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Four NASA Game Changers This National Space Day

This year, May 3 is National Space Day, created 22 years ago as a way to underscore the importance of teaching science, technology, engineering and mathematics (STEM) to youngsters.

As it turns out, the cosmos is a great subject to capture a child’s imagination and encourage learning. And so, too, are all the marvelous inventions our scientists have come up with in the interest of exploring the regions beyond our planet.

As a tribute to National Space Day and childhood education, here’s a look at some of the everyday items that have come as a result of NASA’s cosmic endeavors.

Digital photography. In the 1960s, NASA Jet Propulsion Laboratory engineer Eugene Lally was the first to conceive of technology able to produce a digital image. His idea was to use a mosaic of light sensors to gather tiny bits of data to produce a single still image. The Eastman Kodac Company later expanded on this technology, producing the first actual digital camera in 1975. In the 1990s, NASA again played a key role in digital photography when engineers developed smaller image sensors that helped reduce the overall size of digital cameras—like the ones in your cell phone.

Baby formula. Most of today’s baby formula comes enriched with the essential fatty acids DHA (docosahexaenoic acid) and ARA (arachidonic acid). These occur naturally in breast milk, and experts believe they’re important to a baby’s developing eyes and brain. In the early 1980s, NASA scientists—while seeking ways to produce oxygen in space—discovered that some types of algae produce these same fatty acids. And within a few years, the discovery was put to use in baby formula and some alternative milk products.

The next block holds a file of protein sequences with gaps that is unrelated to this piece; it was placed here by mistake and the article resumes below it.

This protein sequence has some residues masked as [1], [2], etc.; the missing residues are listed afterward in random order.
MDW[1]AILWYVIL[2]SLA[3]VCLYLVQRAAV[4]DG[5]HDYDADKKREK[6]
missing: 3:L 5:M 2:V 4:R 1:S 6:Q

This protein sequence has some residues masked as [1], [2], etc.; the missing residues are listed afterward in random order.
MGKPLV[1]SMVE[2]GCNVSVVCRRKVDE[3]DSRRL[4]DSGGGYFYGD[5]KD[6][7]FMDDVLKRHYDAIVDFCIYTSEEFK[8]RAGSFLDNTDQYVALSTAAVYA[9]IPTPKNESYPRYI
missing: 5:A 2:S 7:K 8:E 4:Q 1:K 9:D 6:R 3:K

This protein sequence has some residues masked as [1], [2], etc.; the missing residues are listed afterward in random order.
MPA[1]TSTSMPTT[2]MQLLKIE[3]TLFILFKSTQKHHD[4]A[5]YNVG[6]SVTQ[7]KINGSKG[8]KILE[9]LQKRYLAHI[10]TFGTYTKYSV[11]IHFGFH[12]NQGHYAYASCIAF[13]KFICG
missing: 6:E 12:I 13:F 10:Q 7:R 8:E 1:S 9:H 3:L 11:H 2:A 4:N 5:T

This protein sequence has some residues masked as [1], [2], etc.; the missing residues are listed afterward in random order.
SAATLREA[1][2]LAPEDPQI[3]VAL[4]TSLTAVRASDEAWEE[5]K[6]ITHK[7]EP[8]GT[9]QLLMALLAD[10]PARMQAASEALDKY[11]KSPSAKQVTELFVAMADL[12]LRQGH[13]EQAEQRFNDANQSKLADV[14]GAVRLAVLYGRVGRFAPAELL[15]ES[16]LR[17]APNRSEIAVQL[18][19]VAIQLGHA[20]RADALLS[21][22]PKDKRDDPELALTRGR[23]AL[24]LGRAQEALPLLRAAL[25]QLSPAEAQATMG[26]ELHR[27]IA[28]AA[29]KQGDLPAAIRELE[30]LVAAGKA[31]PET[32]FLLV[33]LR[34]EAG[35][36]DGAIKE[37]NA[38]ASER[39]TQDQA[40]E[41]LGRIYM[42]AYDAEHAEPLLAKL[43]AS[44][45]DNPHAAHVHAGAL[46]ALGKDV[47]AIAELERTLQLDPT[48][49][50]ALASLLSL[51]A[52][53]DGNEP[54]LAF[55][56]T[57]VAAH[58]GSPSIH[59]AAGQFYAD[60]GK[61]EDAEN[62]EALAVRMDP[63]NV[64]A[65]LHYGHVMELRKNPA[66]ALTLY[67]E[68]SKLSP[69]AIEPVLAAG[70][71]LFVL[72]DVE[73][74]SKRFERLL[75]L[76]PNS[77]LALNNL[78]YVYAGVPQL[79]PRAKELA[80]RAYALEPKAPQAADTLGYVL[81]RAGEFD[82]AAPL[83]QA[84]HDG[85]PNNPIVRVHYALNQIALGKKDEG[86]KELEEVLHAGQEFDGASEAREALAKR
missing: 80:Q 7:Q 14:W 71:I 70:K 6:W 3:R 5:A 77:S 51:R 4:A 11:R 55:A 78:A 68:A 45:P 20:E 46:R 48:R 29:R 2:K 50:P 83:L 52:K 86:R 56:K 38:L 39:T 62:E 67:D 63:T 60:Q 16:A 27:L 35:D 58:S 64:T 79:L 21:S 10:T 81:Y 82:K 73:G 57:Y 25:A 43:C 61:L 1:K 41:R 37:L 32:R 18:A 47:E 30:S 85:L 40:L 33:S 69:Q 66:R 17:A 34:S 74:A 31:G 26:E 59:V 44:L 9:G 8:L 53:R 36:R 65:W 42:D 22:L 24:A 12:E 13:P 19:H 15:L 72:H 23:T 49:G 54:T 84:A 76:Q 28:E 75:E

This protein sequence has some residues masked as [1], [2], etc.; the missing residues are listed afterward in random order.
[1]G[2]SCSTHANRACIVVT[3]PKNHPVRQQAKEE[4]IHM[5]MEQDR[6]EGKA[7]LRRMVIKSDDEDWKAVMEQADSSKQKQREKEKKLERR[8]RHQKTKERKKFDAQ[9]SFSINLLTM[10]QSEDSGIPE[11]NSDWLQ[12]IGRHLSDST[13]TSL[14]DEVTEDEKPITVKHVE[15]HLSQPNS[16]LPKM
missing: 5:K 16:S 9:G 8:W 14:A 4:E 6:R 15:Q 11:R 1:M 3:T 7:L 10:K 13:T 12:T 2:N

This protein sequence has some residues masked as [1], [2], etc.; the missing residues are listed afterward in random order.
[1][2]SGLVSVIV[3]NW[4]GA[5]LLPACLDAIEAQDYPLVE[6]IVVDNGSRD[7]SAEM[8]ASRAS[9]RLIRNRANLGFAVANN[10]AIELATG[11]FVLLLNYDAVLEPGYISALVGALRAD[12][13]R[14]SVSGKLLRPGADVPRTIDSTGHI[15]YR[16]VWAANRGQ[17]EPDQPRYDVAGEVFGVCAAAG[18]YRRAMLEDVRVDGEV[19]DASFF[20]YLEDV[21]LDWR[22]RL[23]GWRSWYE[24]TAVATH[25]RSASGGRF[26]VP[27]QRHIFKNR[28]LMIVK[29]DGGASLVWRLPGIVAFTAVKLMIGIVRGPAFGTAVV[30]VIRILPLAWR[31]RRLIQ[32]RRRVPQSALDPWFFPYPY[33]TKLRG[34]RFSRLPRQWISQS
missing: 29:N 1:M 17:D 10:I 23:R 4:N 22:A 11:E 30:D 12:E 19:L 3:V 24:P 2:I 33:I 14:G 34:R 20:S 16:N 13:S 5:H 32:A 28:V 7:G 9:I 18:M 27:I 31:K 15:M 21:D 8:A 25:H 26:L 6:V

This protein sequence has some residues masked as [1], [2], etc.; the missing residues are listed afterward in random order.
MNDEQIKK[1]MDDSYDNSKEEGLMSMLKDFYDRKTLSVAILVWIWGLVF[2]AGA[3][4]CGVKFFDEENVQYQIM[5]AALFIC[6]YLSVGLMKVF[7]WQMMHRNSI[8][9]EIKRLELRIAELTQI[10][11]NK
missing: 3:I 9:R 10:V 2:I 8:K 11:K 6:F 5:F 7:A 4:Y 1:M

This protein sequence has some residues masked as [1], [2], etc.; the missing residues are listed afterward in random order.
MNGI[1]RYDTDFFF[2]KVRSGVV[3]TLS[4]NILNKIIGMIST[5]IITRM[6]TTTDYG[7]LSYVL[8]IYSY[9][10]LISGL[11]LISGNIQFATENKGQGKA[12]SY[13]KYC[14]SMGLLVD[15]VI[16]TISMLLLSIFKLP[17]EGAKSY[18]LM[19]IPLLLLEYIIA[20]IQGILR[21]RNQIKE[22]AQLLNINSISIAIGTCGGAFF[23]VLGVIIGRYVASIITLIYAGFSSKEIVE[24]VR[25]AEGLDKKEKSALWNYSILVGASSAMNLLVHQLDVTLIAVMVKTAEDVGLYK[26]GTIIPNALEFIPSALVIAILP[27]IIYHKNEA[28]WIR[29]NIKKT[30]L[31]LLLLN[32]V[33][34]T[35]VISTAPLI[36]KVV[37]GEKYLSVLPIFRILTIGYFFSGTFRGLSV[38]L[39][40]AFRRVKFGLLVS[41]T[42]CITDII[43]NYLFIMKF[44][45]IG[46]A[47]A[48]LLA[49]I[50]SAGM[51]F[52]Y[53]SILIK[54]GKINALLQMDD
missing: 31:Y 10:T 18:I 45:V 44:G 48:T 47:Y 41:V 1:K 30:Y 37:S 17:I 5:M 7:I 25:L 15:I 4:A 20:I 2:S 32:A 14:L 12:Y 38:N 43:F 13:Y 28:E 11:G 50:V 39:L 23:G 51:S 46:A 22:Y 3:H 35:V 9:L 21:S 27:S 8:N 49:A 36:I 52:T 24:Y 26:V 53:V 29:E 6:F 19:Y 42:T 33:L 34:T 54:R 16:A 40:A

MRI and CT scans. For years, MRI machines and CT scans have helped doctors see inside of our bodies. And although these devices weren’t invented by NASA scientists, the technology behind them was. In the late 1960s, NASA used digital signal processing to take detailed footage and images of the moon. NASA was the first to do it, and the technology gave us the sharpest pictures possible for the times. The techniques were later adapted to x-ray technology used in medicine.

Home insulation. Since the 1970s, building product makers have been using NASA’s radiant barrier technology in insulation used for homes and businesses. Made from a thin polymer film coated in aluminum, radiant barrier helps protect astronauts in space from heat and cold—reflecting about 95 percent of it away from their space suits and vessels. And it works the same in your home. It helps block solar radiation, while also keeping the cool air (or heat) that you want inside. Radiant barrier can make a huge difference in your heating and cooling bills.

Just like the folks who created National Space Day, we know how important childhood education is to the future of the world. That’s why we take part in and support so many different school projects and programs in the communities we serve. From school robotics programs and educational grants to food and school supply drives, we’re hoping to make a difference. From all of us here at Infinite Energy, happy National Space Day.

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